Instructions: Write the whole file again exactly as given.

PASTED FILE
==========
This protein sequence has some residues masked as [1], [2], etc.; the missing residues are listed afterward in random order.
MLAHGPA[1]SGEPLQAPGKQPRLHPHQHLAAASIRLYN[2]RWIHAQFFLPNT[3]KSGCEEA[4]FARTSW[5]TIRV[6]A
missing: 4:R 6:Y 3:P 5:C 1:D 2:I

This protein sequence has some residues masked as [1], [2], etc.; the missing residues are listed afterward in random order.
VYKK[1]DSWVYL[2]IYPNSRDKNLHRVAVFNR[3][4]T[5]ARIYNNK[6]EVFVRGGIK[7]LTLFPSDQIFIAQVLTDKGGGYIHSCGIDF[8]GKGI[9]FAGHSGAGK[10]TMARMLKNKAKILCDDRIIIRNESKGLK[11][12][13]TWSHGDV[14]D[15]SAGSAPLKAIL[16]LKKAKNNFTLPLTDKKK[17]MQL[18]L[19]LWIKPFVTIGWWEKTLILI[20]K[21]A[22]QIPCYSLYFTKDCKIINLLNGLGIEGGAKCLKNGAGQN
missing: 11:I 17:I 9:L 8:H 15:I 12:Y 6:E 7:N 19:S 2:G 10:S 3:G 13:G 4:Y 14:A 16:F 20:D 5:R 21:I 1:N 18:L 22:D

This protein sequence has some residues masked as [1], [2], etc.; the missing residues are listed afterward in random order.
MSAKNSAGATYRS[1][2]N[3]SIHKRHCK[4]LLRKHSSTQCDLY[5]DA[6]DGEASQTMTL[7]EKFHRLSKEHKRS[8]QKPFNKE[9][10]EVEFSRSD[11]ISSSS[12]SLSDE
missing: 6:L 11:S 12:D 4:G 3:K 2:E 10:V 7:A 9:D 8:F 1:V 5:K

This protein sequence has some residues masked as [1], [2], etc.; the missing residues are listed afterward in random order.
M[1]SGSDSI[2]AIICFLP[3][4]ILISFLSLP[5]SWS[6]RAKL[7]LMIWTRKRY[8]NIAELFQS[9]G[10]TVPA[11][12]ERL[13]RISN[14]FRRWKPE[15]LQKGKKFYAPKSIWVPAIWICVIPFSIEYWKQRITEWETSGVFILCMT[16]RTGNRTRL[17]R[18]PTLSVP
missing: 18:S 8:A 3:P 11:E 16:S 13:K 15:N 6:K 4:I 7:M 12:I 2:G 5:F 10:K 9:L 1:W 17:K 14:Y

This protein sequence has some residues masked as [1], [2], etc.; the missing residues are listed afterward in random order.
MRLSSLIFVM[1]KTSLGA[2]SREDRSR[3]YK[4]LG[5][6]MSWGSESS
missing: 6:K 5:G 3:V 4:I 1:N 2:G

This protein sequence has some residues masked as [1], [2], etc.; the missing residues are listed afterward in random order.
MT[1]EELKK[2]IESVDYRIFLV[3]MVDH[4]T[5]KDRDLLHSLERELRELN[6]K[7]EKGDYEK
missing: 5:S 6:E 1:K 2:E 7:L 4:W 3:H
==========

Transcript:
This protein sequence has some residues masked as [1], [2], etc.; the missing residues are listed afterward in random order.
MLAHGPA[1]SGEPLQAPGKQPRLHPHQHLAAASIRLYN[2]RWIHAQFFLPNT[3]KSGCEEA[4]FARTSW[5]TIRV[6]A
missing: 4:R 6:Y 3:P 5:C 1:D 2:I

This protein sequence has some residues masked as [1], [2], etc.; the missing residues are listed afterward in random order.
VYKK[1]DSWVYL[2]IYPNSRDKNLHRVAVFNR[3][4]T[5]ARIYNNK[6]EVFVRGGIK[7]LTLFPSDQIFIAQVLTDKGGGYIHSCGIDF[8]GKGI[9]FAGHSGAGK[10]TMARMLKNKAKILCDDRIIIRNESKGLK[11][12][13]TWSHGDV[14]D[15]SAGSAPLKAIL[16]LKKAKNNFTLPLTDKKK[17]MQL[18]L[19]LWIKPFVTIGWWEKTLILI[20]K[21]A[22]QIPCYSLYFTKDCKIINLLNGLGIEGGAKCLKNGAGQN
missing: 11:I 17:I 9:L 8:H 15:I 12:Y 6:E 7:N 19:S 2:G 10:S 3:G 13:G 4:Y 14:A 16:F 20:D 5:R 21:I 1:N 18:L 22:D

This protein sequence has some residues masked as [1], [2], etc.; the missing residues are listed afterward in random order.
MSAKNSAGATYRS[1][2]N[3]SIHKRHCK[4]LLRKHSSTQCDLY[5]DA[6]DGEASQTMTL[7]EKFHRLSKEHKRS[8]QKPFNKE[9][10]EVEFSRSD[11]ISSSS[12]SLSDE
missing: 6:L 11:S 12:D 4:G 3:K 2:E 10:V 7:A 9:D 8:F 1:V 5:K

This protein sequence has some residues masked as [1], [2], etc.; the missing residues are listed afterward in random order.
M[1]SGSDSI[2]AIICFLP[3][4]ILISFLSLP[5]SWS[6]RAKL[7]LMIWTRKRY[8]NIAELFQS[9]G[10]TVPA[11][12]ERL[13]RISN[14]FRRWKPE[15]LQKGKKFYAPKSIWVPAIWICVIPFSIEYWKQRITEWETSGVFILCMT[16]RTGNRTRL[17]R[18]PTLSVP
missing: 18:S 8:A 3:P 11:E 16:S 13:K 15:N 6:K 4:I 7:M 12:I 2:G 5:F 10:K 9:L 1:W 17:K 14:Y

This protein sequence has some residues masked as [1], [2], etc.; the missing residues are listed afterward in random order.
MRLSSLIFVM[1]KTSLGA[2]SREDRSR[3]YK[4]LG[5][6]MSWGSESS
missing: 6:K 5:G 3:V 4:I 1:N 2:G

This protein sequence has some residues masked as [1], [2], etc.; the missing residues are listed afterward in random order.
MT[1]EELKK[2]IESVDYRIFLV[3]MVDH[4]T[5]KDRDLLHSLERELRELN[6]K[7]EKGDYEK
missing: 5:S 6:E 1:K 2:E 7:L 4:W 3:H